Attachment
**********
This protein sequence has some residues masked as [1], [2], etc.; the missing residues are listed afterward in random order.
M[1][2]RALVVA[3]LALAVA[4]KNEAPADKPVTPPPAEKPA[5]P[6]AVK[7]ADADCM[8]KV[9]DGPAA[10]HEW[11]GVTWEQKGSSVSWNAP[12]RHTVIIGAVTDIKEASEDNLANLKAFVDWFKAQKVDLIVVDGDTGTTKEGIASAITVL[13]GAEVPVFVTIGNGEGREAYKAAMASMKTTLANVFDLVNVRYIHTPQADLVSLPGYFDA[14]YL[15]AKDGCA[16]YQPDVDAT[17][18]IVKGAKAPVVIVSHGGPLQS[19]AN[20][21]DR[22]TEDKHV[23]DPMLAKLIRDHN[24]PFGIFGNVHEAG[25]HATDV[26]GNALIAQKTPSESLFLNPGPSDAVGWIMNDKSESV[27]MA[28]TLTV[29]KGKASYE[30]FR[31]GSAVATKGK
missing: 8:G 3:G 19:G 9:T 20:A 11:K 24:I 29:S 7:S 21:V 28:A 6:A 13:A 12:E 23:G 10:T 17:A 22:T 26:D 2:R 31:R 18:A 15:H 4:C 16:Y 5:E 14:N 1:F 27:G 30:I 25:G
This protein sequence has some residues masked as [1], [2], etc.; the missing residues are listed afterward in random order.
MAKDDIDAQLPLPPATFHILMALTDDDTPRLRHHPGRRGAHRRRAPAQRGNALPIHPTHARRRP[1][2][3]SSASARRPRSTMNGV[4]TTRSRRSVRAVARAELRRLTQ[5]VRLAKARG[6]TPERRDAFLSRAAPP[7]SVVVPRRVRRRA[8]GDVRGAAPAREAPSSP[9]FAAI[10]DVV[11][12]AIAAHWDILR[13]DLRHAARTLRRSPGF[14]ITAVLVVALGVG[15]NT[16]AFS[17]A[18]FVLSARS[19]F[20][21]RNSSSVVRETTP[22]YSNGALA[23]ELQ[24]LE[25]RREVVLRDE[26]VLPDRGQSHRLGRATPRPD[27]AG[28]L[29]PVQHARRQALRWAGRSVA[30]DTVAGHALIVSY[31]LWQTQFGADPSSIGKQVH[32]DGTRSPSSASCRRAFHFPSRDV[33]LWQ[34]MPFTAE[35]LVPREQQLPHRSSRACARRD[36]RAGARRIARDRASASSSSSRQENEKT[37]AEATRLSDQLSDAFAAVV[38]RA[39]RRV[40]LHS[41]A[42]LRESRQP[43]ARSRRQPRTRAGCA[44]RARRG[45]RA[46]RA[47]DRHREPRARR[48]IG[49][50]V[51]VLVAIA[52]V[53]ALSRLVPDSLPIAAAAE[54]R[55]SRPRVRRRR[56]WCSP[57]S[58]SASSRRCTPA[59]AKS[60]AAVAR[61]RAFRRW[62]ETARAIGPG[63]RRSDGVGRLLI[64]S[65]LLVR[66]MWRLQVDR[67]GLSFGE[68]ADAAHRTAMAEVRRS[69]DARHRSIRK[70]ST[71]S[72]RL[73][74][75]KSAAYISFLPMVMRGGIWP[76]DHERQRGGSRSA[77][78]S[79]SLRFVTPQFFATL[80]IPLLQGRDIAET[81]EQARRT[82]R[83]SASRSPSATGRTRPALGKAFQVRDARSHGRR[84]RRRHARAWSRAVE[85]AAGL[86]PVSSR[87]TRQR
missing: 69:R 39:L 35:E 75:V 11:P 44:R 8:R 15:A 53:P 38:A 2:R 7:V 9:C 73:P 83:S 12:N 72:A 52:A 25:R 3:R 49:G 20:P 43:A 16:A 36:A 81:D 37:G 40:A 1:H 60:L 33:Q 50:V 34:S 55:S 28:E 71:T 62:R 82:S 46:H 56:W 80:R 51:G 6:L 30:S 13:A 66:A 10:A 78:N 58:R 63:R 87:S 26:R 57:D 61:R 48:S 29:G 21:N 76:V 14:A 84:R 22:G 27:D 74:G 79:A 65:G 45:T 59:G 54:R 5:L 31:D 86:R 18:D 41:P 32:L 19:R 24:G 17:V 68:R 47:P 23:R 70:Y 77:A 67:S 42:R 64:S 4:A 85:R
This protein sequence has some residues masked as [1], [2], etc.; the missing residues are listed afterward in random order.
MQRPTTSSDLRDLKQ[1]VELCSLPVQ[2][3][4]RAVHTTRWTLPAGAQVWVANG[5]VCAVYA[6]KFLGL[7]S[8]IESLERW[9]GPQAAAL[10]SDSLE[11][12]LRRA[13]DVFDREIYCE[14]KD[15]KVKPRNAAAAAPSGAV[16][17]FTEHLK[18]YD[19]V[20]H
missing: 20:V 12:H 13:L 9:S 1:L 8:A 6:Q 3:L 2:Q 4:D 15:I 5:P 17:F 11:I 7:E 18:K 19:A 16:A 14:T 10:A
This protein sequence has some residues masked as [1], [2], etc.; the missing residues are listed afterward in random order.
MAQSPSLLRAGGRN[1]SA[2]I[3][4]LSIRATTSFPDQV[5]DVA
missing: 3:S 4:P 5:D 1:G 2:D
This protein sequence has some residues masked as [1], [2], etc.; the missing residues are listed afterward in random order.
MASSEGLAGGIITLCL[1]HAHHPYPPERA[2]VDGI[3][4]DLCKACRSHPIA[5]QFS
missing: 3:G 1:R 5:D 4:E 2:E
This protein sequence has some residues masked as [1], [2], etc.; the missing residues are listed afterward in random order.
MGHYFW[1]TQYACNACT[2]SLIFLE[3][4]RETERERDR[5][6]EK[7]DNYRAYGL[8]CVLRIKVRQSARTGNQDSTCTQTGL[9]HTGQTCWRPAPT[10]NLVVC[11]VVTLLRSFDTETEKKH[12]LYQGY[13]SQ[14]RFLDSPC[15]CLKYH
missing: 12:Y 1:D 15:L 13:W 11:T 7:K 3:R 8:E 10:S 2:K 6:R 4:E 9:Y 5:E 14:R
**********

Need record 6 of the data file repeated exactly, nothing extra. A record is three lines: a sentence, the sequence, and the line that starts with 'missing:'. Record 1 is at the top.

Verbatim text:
This protein sequence has some residues masked as [1], [2], etc.; the missing residues are listed afterward in random order.
MGHYFW[1]TQYACNACT[2]SLIFLE[3][4]RETERERDR[5][6]EK[7]DNYRAYGL[8]CVLRIKVRQSARTGNQDSTCTQTGL[9]HTGQTCWRPAPT[10]NLVVC[11]VVTLLRSFDTETEKKH[12]LYQGY[13]SQ[14]RFLDSPC[15]CLKYH
missing: 12:Y 1:D 15:L 13:W 11:T 7:K 3:R 8:E 10:S 2:K 6:R 4:E 9:Y 5:E 14:R